Thoughts of Iowa

Well, the Iowa Caucuses have come and gone and with it the battle for both the Republican and Democratic Party nominations for president are in full swing.

First, let’s focus on the more crowded field, the GOP.  Here are the results of candidates who picked up at least one delegate:

Candidate          Votes      Percentage    Delegates

Ted Cruz             51,666    28%                8

Donald Trump   45,427   24%                7

Marco Rubio      43,165    23%                7

Ben Carson         17,395    9%                  3

Rand Paul           8,481      4%                  1

Jeb Bush             5,238      3%                  1

Photo from Ted Cruz's Facebook page
Photo from Ted Cruz’s Facebook page

Going into the final days, it looked as if Iowa would be a contest between Cruz, Rubio, and Trump and that’s exactly what happened.  Although Ted Cruz captured the most votes and delegates and thus is deemed the current front-runner, only one delegate separates the three candidates.  Therefore, one could make the argument that all three of these candidates had a good night.  Ben Carson, the once rising star with amazing amounts of cash was outclassed.  Rand Paul’s campaign, who boasted of having a thousand precinct captains and having made a million phone calls finished with very disappointing numbers.  Jeb, once the establishment favorite, has seemed to have lost a lot of steam.  Rick Santorum and Mike Huckabee, the 2012 and 2008 winners of Iowa, were little more than a blip on the radar.  And both you and I were only thirteen votes away from beating former Virginia Governor Jim Gilmore, and we weren’t even candidates and the ballot!  As a result of Iowa, Mike Huckabee has ended his campaign.

Before the results were announced, I posted this message on Facebook.  “However Iowa turns out tomorrow, I encourage you not to read too much into it. After all the GOP winner in 2012 was Rick Santorum and the 2008 winner was Mike Huckabee.  As John Sununu said, ‘The people of Iowa pick corn, the people of New Hampshire pick presidents’.”  In recent elections Iowa has typically gone for the Republican candidate with the best ground game who also most appeals to social conservatives.  Therefore Cruz’s victory shouldn’t be all that surprising.  Trump was likely buoyed by the endorsement of the head of Liberty University, but reports indicate that he didn’t have much of a presence in Iowa in terms of staff, phone calling, door knocking, and other traditional campaign apparatus.  And Rubio is starting to solidify the Republican establishment base behind him after besting Bush and Kasich.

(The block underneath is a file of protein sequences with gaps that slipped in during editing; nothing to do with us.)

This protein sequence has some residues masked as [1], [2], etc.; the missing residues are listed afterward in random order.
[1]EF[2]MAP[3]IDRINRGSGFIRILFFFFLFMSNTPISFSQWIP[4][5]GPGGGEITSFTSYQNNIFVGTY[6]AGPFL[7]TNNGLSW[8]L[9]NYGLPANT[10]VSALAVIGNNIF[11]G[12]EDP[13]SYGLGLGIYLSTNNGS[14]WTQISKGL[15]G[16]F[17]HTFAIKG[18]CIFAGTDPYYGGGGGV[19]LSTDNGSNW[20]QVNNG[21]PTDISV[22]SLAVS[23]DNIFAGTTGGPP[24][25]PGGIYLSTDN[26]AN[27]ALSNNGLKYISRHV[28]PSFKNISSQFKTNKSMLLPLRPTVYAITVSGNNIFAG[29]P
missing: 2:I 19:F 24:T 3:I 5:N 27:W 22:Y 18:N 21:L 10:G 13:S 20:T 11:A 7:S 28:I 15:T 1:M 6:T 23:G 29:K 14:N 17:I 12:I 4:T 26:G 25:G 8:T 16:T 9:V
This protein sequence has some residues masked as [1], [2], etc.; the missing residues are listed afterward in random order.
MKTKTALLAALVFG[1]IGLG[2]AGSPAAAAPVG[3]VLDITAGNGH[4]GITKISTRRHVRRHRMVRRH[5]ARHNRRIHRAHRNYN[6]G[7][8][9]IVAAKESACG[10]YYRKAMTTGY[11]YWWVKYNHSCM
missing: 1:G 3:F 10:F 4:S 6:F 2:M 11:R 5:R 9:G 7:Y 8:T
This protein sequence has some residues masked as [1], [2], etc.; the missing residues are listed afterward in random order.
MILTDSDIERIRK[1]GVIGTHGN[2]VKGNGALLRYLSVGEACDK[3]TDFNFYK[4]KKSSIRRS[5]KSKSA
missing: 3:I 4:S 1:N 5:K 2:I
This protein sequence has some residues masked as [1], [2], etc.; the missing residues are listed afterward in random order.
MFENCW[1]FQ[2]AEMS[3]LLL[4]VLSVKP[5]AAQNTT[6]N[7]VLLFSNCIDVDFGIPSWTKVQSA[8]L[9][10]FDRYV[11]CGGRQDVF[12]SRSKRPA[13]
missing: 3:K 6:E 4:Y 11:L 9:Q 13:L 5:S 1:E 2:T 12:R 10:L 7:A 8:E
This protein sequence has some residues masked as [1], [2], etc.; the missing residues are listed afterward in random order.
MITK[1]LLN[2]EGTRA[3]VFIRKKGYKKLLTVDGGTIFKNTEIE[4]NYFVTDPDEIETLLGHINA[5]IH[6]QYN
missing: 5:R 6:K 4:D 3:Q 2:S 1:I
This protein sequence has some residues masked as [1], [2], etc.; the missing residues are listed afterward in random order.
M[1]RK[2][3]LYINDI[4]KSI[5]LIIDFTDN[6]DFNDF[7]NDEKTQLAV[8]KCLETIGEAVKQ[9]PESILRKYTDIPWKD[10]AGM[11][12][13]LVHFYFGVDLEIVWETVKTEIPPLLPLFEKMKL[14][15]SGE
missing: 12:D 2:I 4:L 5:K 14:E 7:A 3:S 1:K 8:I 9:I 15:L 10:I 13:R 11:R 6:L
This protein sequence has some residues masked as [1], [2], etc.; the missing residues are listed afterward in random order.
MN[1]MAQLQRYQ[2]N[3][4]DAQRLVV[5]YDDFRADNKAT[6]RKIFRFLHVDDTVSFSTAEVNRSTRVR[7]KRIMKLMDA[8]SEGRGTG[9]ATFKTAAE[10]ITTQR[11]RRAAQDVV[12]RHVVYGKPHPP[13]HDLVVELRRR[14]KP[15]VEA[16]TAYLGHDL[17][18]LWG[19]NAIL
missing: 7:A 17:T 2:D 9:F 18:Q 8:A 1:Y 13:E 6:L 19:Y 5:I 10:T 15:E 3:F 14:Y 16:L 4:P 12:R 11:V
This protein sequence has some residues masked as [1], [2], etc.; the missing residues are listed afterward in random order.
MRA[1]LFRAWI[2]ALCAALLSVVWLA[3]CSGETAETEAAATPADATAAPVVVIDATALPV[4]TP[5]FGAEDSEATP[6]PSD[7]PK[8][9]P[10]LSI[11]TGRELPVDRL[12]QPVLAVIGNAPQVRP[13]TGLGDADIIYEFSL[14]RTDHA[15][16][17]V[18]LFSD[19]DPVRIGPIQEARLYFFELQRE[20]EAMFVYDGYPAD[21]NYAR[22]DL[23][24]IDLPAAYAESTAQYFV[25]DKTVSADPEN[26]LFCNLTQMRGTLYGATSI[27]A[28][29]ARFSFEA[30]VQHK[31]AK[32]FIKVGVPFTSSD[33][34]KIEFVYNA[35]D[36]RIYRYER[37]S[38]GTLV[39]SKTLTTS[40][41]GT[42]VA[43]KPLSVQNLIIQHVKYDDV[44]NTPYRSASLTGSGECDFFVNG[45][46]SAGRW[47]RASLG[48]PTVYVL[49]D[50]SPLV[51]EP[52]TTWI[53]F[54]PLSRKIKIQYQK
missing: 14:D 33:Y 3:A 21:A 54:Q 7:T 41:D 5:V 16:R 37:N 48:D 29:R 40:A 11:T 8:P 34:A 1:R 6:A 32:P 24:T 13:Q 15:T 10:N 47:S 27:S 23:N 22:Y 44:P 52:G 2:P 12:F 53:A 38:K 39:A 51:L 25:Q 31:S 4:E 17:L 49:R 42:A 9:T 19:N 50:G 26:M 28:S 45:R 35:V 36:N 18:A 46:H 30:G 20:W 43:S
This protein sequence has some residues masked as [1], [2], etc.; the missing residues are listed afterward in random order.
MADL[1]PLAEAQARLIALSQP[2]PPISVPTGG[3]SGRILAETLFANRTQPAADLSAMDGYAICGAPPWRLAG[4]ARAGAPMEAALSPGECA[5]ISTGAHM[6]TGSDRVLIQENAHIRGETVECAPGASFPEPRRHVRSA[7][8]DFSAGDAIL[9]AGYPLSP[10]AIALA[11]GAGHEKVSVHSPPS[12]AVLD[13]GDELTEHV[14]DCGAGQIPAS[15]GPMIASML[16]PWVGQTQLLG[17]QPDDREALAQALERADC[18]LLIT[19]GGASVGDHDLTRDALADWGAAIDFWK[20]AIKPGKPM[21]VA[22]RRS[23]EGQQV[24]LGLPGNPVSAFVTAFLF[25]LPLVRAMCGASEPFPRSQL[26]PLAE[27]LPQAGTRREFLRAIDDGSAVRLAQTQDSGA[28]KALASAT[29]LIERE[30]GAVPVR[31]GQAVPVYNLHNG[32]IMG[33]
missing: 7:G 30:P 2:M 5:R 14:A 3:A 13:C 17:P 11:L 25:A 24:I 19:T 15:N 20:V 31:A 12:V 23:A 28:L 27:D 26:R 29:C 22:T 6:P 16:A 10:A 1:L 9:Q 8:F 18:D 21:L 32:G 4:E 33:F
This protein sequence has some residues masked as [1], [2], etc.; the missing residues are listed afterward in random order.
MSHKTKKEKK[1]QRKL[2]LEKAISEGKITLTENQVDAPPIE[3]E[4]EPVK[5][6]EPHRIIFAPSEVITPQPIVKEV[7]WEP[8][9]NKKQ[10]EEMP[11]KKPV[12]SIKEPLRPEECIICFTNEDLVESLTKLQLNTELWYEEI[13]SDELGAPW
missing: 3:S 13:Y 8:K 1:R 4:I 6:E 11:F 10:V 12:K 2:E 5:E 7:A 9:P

Interestingly, according to CNN, when it comes to education, Trump won a plurality of the least well educated, while Cruz did best with those with some college, and Rubio won with college graduates and postgraduates.  The Paul results were terribly disappointing for many liberty folks.  After all, in 2008 Ron Paul received 11841 votes in the Iowa Caucus or 9.93% and in 2012 Ron Paul received 26035 votes in the Iowa Caucus or 21.43%.  Although there were more candidates in 2016 than either 2008 or 2012, the Rand Paul campaign gambled heavily in Iowa and fared poorly.

Switching over to the Democratic side, Hillary Clinton and Bernie Sanders were neck and neck with Martin O’Malley being little more than an afterthought.

Candidate              Percentage    Delegates

Hillary Clinton     50                    26

Bernie Sanders     50                    21

Martin O’Malley   0                      0

Photo from Hillary Clinton's Facebook page
Photo from Hillary Clinton’s Facebook page

Both Clinton and Sanders finished with about 50% of the vote.  However, Clinton received 26 delegates and Sanders got 21 due to a series of six coin flips as a result of ties at several polling places, all of which Clinton won.  As a result of Iowa, O’Malley has ended his campaign.

Again, according to CNN, Sanders was very popular among the younger voters and the poorer voters, while Clinton shined with the older and richer crowds.  Curiously while Clinton won the married vote, Sanders picked up the singles, divorced, and widowed.  While Cruz and Clinton fared the best among people who had previously attended a caucus, Sanders and Trump did the best with first time voters.